I have always felt that it was important for children to know where their food comes from but I had never intended that their first experience to be so graphic. When we first moved here, we didn’t have all of the goodies that we have now. Most people didn’t even have a refrigerator, so food was what you brought in from the garden or had stored on a shelf. My friend Jane decided that we should celebrate thanksgiving, so we started to look around for where we could get a turkey. After weeks of searching, Chencho from the bar told us about a farmer nearby who had turkeys and that he would sell us one. We went along to put in our order. It turned out he had one old laying turkey but we said we would take it and be back the following day for it. The following day Jane, a farmer’s daughter from England, and Jessica, Amber and I all arrived in Papa’s old Seat 127, only to find that the turkey was far from cleaned and plucked. As a matter of fact it was in the middle of a tug of war between the farmer and his wife. It seemed that she didn’t want to sell the turkey because she was a good egg layer. The farmer sent her crying into the house and handed us the turkey. I was horrified. Jane calmly explained that he would have to kill it first as it was dangerous to drive with such a large bird in the car. He agreed with her logic and the horror began, right in front of my two innocent girls aged three and six. He tried to wring its neck with no luck then he stood on it but the bird kept going, all the while the girls and I were in the car, not believing what we were seeing, as Jane yelled advice to him in English. Finally Jane had had enough and picked up a rake and put the birds head on the floor and stood on the rake and with one pull the deed was done. She threw it in the back of the car and told the girls to get back there with her as they had to start while it was still warm. Soon the girls were happily plucking feathers and throwing them out the window. As you can imagine, no children’s seats were available or required back then. I was in a state of shock and horror as I drove back to the house. Once at home, Jane very professionally cleaned, gutted and dressed the turkey. The next stumbling point was the oven. Most cooking was done outside on wood stoves or in big clay bread ovens and there was no way this bird would even get through the door of our little oven. Not a problem for Jane, she took it outside and with a hammer broke its back and cut it into four, thereby fitting it in. We ended up with a great Thanksgiving, shared by many grateful friends. That is when I decided from then on I would raise my own turkeys, just as I had bought a cow because there was no fresh milk. Being a vegetarian I found the whole thing rather distasteful, and knew why I had become a vegetarian at such an early age. After having lived on farms my whole life and hand-raising or bottle-feeding most of the animals, the idea of eating them was too much for me. At the same time, all of our children have participated in the matanzas of the pig and other festivals here and felt perfectly happy eating the meat. They are all still meat eaters even though their daily diet at home was mostly vegetarian in those early days as they got meat elsewhere.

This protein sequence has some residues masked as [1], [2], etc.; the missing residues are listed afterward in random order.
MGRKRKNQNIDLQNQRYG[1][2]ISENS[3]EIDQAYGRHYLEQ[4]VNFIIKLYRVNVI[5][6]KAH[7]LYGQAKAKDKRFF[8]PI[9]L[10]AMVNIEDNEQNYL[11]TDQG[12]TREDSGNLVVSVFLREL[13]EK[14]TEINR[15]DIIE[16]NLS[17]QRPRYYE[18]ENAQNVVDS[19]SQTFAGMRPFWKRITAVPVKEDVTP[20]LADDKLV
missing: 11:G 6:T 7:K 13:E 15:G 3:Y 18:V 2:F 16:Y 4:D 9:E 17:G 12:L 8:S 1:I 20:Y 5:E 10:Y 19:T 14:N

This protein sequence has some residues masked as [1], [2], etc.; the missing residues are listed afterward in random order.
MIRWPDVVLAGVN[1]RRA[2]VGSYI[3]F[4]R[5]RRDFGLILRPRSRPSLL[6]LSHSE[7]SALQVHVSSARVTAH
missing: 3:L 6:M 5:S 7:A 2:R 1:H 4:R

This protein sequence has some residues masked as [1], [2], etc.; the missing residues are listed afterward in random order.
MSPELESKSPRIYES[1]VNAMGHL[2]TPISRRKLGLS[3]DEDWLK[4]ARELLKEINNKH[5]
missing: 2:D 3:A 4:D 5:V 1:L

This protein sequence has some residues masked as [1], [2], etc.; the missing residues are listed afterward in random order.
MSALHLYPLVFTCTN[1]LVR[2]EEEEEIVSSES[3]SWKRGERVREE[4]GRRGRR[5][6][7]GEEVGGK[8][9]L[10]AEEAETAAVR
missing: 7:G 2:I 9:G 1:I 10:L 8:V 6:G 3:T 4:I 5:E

I raised six turkeys the next year in with my chickens and promised not to name them or get attached to them. I knew they were for eating. Now my problem was how. I heard about a very famous turkey farmer from England that had just moved out here so I set about finding him. Once I did, the deal was made. He would come and take care of three turkeys, leaving them oven-ready, one for him, one for us and one as a gift. The other three turkeys got to live until Christmas. The day he arrived, Baltazar the plumber was at our house vaguely fixing something when a huge Roles Royce pull into the driveway and out stepped the butcher and his in-laws. The women were dressed in fur coats and had all sorts of diamonds dripping from them and high-healed tennis shoes. That was the first time I had seen high-heeled sneakers. Baltazar was duly impressed at my butcher because he only had a Renault 4. My regal visitors didn’t look like they were a group on their way to slaughter three turkeys. I was wrong. Off came the furs and the whole family disappeared into the chicken coop. A few minutes later, without a sound from inside, they appeared carrying three clean birds. The turkey farmer told me they were some of the finest turkeys he had seen. In England he raised hundreds of thousands of them a year, but he said they were very hard to raise in England and that maybe I would like to go into business with him and turn my farm into a turkey ranch. He told us that up to about five hundred birds he could kill them one a second then he started to slow down, and the girls were equally fast at plucking while his son did the cleaning. I declined with thanks.